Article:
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ERIC Number: EJ924897
Record Type: Journal
Publication Date: 2011-Jun
Pages: 13
Abstractor: As Provided
Reference Count: 16
ISBN: N/A
ISSN: ISSN-0045-6713
The Garden and the Jungle: Burnett, Kipling and the Nature of Imperial Childhood
Goodwin, Mary
Children's Literature in Education, v42 n2 p105-117 Jun 2011
Imperial British India is the point of origin for protagonists in both Frances Hodgson Burnett's "The Secret Garden" (1911) and Rudyard Kipling's "The Jungle Books" (1894-1895), two influential children's stories in which late Victorian notions of childhood education and nature converge with those of national and imperial identity. In Burnett's "The Secret Garden," Mary Lennox, orphaned in colonial India, is restored to health only as she is "schooled" in the English countryside. Kipling, meanwhile, finds the imperial setting a fine and fitting place to raise his hero Mowgli. In both cases the young protagonists develop physically, spiritually and socially in classrooms of nature outside or parallel to mainstream culture. This paper follows the different "escapes" offered characters in these works, while tracing the contours of class structure, gender, family relations, educational standards and imperial identity as experienced in the last decades of the nineteenth century.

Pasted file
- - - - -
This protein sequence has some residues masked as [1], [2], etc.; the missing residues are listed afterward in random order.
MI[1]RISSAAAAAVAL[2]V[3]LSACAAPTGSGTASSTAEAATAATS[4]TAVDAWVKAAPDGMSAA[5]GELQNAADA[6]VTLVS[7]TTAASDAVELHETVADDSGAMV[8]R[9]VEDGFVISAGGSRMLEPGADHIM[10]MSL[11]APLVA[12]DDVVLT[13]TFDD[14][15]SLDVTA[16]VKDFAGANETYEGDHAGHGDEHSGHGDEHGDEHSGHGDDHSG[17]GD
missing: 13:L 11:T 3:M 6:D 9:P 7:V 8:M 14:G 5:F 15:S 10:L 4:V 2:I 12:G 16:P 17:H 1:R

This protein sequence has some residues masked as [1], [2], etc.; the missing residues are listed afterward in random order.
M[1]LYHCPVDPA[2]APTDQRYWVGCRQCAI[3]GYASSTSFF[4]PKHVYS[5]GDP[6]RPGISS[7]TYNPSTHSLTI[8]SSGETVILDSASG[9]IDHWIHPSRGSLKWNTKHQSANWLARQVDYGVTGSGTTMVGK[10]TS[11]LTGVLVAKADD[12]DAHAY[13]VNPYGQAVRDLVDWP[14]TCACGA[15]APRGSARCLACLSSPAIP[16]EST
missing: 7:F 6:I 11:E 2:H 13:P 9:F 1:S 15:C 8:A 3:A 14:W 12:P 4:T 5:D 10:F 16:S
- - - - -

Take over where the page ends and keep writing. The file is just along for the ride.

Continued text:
Springer. 233 Spring Street, New York, NY 10013. Tel: 800-777-4643; Tel: 212-460-1500; Fax: 212-348-4505; e-mail: service-ny@springer.com; Web site: http://www.springerlink.com
Publication Type: Journal Articles; Reports - Descriptive
Education Level: Elementary Education
Audience: N/A
Language: English
Sponsor: N/A
Authoring Institution: N/A
Identifiers - Location: India